Der Yang remembers joining friends and relatives on the walk to school each morning within the United Nations refugee camp she called home. Her uncle, an early riser and dedicated family protector, would greet the kids outside his property, the first residence by the gate to their fenced-in area, counting each head.
“He’d say, ‘I see you!’ You’d know that if uncle saw you, you don’t go play,” said Der Yang, a St. Paul-based attorney. “He would stand by the gate to our section and count how many kids left and how many came back.”
It would become an emblematic role for Sai Shoua Yang, or “Uncle Sai,” a legal officer who presided over multiple Hmong villages in Laos at a young age and would go on to become an unlikely rebel leader in the U.S. “Secret War” against communism, a guiding voice among fellow refugees, and finally a strawberry farmer in the United States.
Sai Shoua Yang’s final battle ended Dec. 9 at St. Joseph’s Hospital in St. Paul, where he died of complications related to COVID-19 following at least a two-week hospitalization. He was 88, and neither the first nor last Hmong elder to survive war and resettlement but lose his life to the virus.
“He was the protector of everybody,” Der Yang said. “But at the end of his life, it was an invisible enemy that he couldn’t see and we couldn’t protect him from. My cousins are obviously devastated.”
It was unclear how Sai Shoua Yang became infected with the virus, though several family members he lived with worked outside of the home.
“He was always home,” Der Yang said. “When COVID came on, we all locked our parents away.”
‘THE LATE HOMECOMER’
The educational values Sai Shoua Yang attempted to instill in his extended family live on, in part, in their many accomplishments.
He lost his father at a young age, but his mother’s children, grandchildren and great-grandchildren number some 300 or more, Der Yang said.
Sai Shoua Yang makes an appearance in the acclaimed family memoir “The Late Homecomer,” written by his niece Kao Kalia Yang, as well as in her book “The Song Poet.”
His nephew Adam Yang, a judge presiding in Ramsey County District Court, said it’s been frustrating trying to educate skeptical elders about the virus, and for many, it’s too late.
“I know a number of elders who are now hospitalized with COVID,” Adam Yang said. “My father didn’t believe in it. My mother’s sister’s son died of COVID early on. When they see that, it hits them.”
TouFu Vang, a former lieutenant colonel in Laos who worked closely with the U.S. Air Force and revered Hmong Gen. Vang Pao during the “Secret War,” died at St. Joseph’s Hospital on Thanksgiving Day.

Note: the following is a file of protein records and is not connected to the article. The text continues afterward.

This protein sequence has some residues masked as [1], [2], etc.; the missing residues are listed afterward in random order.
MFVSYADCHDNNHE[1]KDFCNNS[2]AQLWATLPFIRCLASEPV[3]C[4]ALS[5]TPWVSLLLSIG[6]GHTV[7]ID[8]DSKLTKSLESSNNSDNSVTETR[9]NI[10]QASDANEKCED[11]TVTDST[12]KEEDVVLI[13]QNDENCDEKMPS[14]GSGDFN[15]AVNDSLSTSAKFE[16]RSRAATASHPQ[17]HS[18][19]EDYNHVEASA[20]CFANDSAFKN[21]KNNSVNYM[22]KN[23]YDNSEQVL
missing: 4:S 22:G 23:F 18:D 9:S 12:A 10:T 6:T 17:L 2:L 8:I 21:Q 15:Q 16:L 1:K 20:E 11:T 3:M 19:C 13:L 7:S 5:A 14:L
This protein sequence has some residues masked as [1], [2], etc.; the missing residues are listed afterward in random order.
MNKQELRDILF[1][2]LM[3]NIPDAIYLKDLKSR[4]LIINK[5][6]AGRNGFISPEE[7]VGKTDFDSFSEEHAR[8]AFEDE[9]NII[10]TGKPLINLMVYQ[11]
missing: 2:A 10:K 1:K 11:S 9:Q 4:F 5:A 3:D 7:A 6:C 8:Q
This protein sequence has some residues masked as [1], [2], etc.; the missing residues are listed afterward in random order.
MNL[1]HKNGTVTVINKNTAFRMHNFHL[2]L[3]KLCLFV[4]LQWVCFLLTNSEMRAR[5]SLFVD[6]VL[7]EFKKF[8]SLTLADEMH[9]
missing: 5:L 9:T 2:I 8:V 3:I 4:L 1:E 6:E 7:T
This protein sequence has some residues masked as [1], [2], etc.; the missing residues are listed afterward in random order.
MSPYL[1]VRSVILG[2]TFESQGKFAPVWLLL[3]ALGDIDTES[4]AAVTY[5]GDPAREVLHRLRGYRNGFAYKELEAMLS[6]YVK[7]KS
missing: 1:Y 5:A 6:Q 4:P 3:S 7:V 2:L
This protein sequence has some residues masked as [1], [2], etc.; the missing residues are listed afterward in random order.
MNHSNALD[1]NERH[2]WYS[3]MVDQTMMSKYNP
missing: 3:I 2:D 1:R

In the U.S., TouFu Vang had worked for the federal Department of Health and Human Services for decades, helping to resettle refugees across the Midwest.
Adam Yang said misinformation spread by word of mouth abounds among his father’s generation, who are in their 80s, and sometimes their adult children fail to abide by public health guidelines such as masking and social distancing. In the refugee camps, he said, there was no discussion of germs or viruses.
“I want to say they do get it now, especially my father, who is taking it seriously,” he said. “But it’s a lack of education, lack of understanding.”
FLEEING ACROSS THE MEKONG
From a relatively young age, Sai Shoua Yang had served as a Tasseng, or chief legal officer, presiding over a series of villages in the sub-district of Xiangkhoang in northeastern Laos. He mediated disputes, collected taxes and even had powers of arrest.
Der Yang recalled he also drew villagers to his home for days at a time, “people who don’t have a family and need a family,” she said. “Even in the refugee camps, people came by for a couple days. People visited him a lot. People sought his counsel.”
As a result, Sai Shoua Yang was already known for his fatherly leadership when he made the decision to flee through the Laotian jungles and across the Mekong River to the relative safety of the Ban Vinai refugee camp in Thailand. It was a decision, borne of necessity, that likely saved countless lives.
When the U.S. secretly rallied Hmong troops against communism in Laos, Sai Shoua Yang had become a troop leader, organizing small arms forces in the hills, Der Yang said.
“I think he was an unlikely leader, because my family is a farming family,” she said. “You don’t necessarily look to somebody who was born poor to lead thousands of people. So many of the military leaders at the time were relatives of Gen. Vang Pao, and we weren’t.”
ONE OF THE LAST RESISTANCE GROUPS
In 1975, when U.S. military planes carried an estimated 2,500 leaders of the Hmong insurgency from the CIA’s secret Long Tieng military base in northeastern Laos, everyday soldiers like Sai Shoua Yang were left behind to fend for themselves against Laotian forces intent on crushing them.
“His was one of the last resistance groups,” Der Yang said. “He didn’t just lead his village. Many, many people followed him. Everyone heard he would travel in a certain direction. People would pack up and follow.”
Later, when Sai Shoua Yang immigrated to the U.S. to build a new life for himself as a strawberry and vegetable farmer alongside his eight siblings, he’d frequently be asked to speak at cultural celebrations. His themes always touched on peace, prosperity and education, Der Yang said.
“Just his strength, and how people counted on his strength and his courage,” Der Yang said. “And they came to him to find strength, too.”
After arriving in the U.S. in 1988, Sai Shoua Yang and his eight siblings were resettled in Fresno, Calif., where he took up farming. In 1997, he moved his family to Minnesota, following his brothers, and held a prominent role as a Hmong elder and oral historian of the Secret War and its aftermath, while still maintaining a humble garden plot in Forest Lake.
His funeral has been deferred until conditions are safer for everyone, Der Yang said.
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